Finally, the main decision maker should be the CEO. She should be working in tandem with the coordinator to continually optimize pricing, as is needed for exceptional growth.

You need all of these people involved because your company exists to make money. It is fundamental that everyone understands this and is invested in getting the most value to the customer, but also the most value to the company. Pricing is vital to the unit economics that underpin a company and support its growth.

And because of the way pricing feeds back into and invigorates every department, you’ll build and sell better, and that’s a huge competitive advantage.

Pricing is the Foundation of Your Unit Economics

Pricing optimizes for growth and is so intrinsic to your business because of its ability to drastically improve the foundational numbers of your business: your unit economics. Increasing your customer lifetime value (LTV) and decreasing your customer acquisition costs (CAC) are fundamental to achieving high growth as a business, and the ratio of these, LTV/CAC, is the math your entire business is based upon.
image_86DBBF17-9780-4F44-8289-83C1AAE84639.pngCAC is the cost of your sales and marketing efforts to acquire a new customer. Your CAC is the sum of your marketing and sales spending across all channels divided by the number of new customers acquired.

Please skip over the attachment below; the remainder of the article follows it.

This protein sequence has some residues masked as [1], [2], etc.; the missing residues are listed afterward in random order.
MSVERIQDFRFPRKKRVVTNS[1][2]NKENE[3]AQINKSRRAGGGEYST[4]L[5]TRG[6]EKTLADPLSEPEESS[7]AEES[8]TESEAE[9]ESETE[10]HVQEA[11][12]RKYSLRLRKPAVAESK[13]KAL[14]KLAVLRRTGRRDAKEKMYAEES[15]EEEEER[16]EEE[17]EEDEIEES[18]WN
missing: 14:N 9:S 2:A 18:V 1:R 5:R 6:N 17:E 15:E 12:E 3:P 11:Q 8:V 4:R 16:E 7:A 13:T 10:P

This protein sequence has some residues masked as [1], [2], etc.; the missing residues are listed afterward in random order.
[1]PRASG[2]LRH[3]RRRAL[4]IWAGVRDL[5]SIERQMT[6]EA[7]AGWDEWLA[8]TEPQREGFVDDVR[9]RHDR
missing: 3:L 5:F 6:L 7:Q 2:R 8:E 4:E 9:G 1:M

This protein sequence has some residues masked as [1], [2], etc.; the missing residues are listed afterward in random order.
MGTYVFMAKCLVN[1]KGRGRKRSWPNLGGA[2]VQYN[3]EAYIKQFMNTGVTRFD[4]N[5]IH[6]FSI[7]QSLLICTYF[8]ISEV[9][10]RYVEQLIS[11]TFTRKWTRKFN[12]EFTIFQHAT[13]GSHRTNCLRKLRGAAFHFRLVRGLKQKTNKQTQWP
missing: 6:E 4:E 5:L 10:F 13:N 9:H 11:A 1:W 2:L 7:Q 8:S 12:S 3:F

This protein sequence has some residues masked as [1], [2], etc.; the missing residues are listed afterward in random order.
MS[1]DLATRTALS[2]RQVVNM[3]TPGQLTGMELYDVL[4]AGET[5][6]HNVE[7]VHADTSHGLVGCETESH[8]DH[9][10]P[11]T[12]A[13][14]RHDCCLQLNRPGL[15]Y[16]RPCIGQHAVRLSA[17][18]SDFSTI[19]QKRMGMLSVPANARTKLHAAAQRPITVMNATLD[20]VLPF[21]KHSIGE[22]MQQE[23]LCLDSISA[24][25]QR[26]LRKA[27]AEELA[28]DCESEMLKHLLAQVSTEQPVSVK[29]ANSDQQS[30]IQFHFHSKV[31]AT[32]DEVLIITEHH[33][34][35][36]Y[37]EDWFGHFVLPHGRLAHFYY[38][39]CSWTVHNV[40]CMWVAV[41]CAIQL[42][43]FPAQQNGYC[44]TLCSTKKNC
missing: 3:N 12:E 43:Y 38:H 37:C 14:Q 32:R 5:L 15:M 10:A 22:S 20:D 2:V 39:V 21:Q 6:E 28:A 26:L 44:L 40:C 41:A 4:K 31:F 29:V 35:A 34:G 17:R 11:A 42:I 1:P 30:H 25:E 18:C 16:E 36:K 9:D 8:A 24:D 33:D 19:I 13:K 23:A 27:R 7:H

image_56AAF89B-5797-4373-9CC0-28E64C680343.pngYou can see how CAC is affected by an efficient pricing strategy. An optimized pricing strategy leads to an optimized funnel. If you position, package and price effectively, then a significant part of your sales and marketing job is already done. Without this pricing strategy it’s more expensive to acquire customers as you will be attracting the wrong prospects that don’t fit with your value.

LTV is how much you will earn from each customer over the time they spend with your product. At a basic level, that means dividing your monthly average revenue per user (ARPU) by the rate of customer churn for that same time. Dividing your ARPU by the rate of churn gives you their lifetime value.
image_5451D5A1-C5CD-4496-9B8B-B0BDF19F7FAC.pngWith good pricing you can both raise ARPU and reduce churn. Raising ARPU comes through upselling and cross-selling customers as they scale up with your value metric. Reducing churn comes from giving customers true value, which they will get if the positioning is precise. Achieving an LTV/CAC ratio of >1 is good, but not enough. You need a substantially higher LTV than CAC, because otherwise you’re not going to grow.

Based on the experiences of successful (and unsuccessful) SaaS companies, you need an LTV/CAC ratio of at least 3:1 to run a successful business. But with continual pricing optimization you can push that ratio to 11:1 and beyond. This is because with effective pricing you can reduce your CAC through better positioning and packaging targeting ideal customers, and increase LTV through higher prices and better retention. This leads to increased growth and increased revenues.

Case Study: How statuspage Saw Huge Returns from better pricing